Digital currencies from governments, a reasonable economic move or an attempt to take power away from cryptocurrencies?

in LeoFinance11 days ago

Several governments plan to launch or have already launched their own 'cryptocurrencies' in an attempt to adapt to the new times, but such currencies may have a darker purpose. Let's talk about it here.

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Hello dear friends of leofinance, I hope you are all very well. Today I want to talk about an issue that is gradually generating more headlines every day, that is, the information of certain governments working on their own digital currency projects, and how this gives a glimpse of the intentions of the powerful.

Of course I will use the example of the Digital Yuan of the People's Republic of China as the most developed project, but I will also talk about a couple of other cases. But before I continue, something must be clarified.

All the cases I have investigated so far of governments working on digital currencies are not cryptocurrency projects, but are CBDCs, [Central Bank Digital Currency] digital currencies of central banks. They are not cryptocurrencies because they lack the basic foundation that gives them their name, which is their cryptographic nature, which protects them from double spending, allows anonymity to their users and are usually Decentralized. This clarification is important because around these points revolves everything else we will discuss here.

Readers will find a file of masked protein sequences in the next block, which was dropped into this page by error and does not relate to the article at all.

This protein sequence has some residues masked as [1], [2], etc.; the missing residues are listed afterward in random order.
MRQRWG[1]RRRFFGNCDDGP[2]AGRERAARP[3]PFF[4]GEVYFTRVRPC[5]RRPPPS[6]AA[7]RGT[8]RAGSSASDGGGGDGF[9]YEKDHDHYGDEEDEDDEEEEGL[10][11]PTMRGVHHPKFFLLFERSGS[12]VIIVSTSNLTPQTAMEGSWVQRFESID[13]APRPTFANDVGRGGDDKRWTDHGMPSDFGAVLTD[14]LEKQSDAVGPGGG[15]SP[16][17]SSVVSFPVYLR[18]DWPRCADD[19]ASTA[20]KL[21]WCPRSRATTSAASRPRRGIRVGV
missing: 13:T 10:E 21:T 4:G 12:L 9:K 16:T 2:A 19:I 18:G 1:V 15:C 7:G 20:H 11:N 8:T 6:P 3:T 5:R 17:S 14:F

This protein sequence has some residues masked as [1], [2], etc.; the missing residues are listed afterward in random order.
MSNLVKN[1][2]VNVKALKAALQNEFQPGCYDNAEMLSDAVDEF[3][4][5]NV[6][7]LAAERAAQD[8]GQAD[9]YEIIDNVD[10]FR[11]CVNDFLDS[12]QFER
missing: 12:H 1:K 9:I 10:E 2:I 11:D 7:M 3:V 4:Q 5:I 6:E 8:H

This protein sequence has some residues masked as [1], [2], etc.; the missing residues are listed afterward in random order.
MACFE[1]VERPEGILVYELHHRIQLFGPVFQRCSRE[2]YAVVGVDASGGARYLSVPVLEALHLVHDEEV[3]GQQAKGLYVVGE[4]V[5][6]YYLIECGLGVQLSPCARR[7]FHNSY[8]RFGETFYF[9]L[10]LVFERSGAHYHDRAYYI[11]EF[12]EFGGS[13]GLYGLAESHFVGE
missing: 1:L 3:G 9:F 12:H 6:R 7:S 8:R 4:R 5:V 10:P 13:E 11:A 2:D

Now then. In the following map we can see a progress of the digital currency projects of central banks around the world.

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If you click on the link at the end of the image you can see more details about each particular project, but it is obvious, the interest of governments in digital currencies has increased exponentially, about this I have already written a couple of articles.

These currencies, on a purely technical level should not be a real competition for cryptocurrencies like Bitcoin or Ethereum. The issue is that in practice they may end up being so due to the coercion of governments in their domestic markets, in the process taking away from their population the vast majority of the benefits that drove them to cryptocurrencies in the first place.

An example of this is the Chinese digital Yuan, which already has [as of November last year] 140 million users and had a capitalization of $9.7 Billion by that date according to Chinese central bank sources. Undoubtedly a measure that clearly points to a measure to modernize the economy, streamlining digital payments and eliminating the need for paper money, but behind the 'success' of the Chinese digital yuan, is the ominous question so it was not the digital yuan, what other option had the population of China, especially those who had already invested in cryptocurrencies, after the ban of the same in the nation last year9 https://www.bbc.com/news/technology-58678907

But the digital yuan is a poor substitute for the one that had bitcoins, since it is under the control of the central bank of China, at the same time under the control of the Chinese communist party, which has ruled the country for decades, this not only eliminates the possibility of privacy in transactions, but also allows the government to use its Social Credit system https://en. wikipedia.org/wiki/Social_Credit_System on people's personal finances, basically taking away any vestige of economic freedom, but the shortcomings of CBDCs don't end there, being under the control [whims] of governments, and not entirely governed by a public and unalterable contract, they can be inflated. Or be subject to overspending by government agencies.